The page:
BOZEMAN – When the Bigfork basketball team advanced to the Class B state championship game last weekend in Bozeman, the community of fans knew there was one person who especially needed to be there.
Arnie Aklestad, 84, has been a mainstay at Bigfork basketball games since he moved to town his sophomore year of high school in 1944. He played for the team for two years, and later ran the clock at boys and girls games for 34 years. Even after he passed off those duties, he still attended home games — always sitting in the same spot to root for his favorite squad.
Last week he fell ill and was unable to make the trip to Bozeman to watch the undefeated Bigfork Vikings tip off at the state tournament. But when Bigfork defeated Huntley Project in the semifinals, a group of residents rallied together and made sure Arnie could be there. After Arnie received a ride to Arlee and then Missoula from folks, Zack Anderson had a private jet pick up Bigfork’s pre-eminent fan and get him to Bozeman.
By tip-off of the title game, Arnie was in the stands alongside the Bigfork faithful, watching history be made on the hardwood.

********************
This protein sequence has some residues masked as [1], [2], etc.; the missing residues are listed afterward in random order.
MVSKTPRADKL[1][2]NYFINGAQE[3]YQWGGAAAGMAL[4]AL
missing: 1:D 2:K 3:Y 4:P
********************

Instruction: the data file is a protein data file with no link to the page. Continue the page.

As he put it mildly beforehand, “This game’s a pretty big deal.”
The boys from Bigfork didn’t disappoint, winning the school’s first boys basketball state title 71-62 over Columbus and finishing a perfect season at 26-0.
Last weekend’s championship was a grand celebration for a town that loves basketball but has never reached the sport’s summit before now.
The closest the team ever came was in 1983, when the boys advanced to the Class B state tourney in Shelby. The Vikes played Conrad in a back-and-forth title game that came down to the final seconds. Trailing by one point with 4 seconds remaining, Bigfork sank a fall-away jumpshot, making it 76-75.
The fans stormed the court, thinking the Vikings had won the title. But a referee emerged waving his hands, calling a charging foul on Bigfork and negating the basket and giving Conrad the 75-74 victory. The scorekeeper had let the time run out and the floor was flooded in fans and the game was not resumed, which remains a point of contention for many people today.
The entire affair became a controversial dispute as residents told the team not to accept the second-place trophy. The players decided to graciously take the hardware, sealing their fate as the runner-up team in 1983.
Thirty-one years later, an undercurrent of tension still exists, but after last weekend, the wait is over. Now the team and its town can mark their place among the best in Montana.
“People still talk about it 30 years later. My son and daughter say, does the score ever change? It doesn’t. But you just move on,” said Doug Fraley, a member of the ‘83 Viking team. “But this is great to see (the Bigfork basketball team) here in the championship. This is a great team and this is exciting. They deserve all the praise and attention now.”
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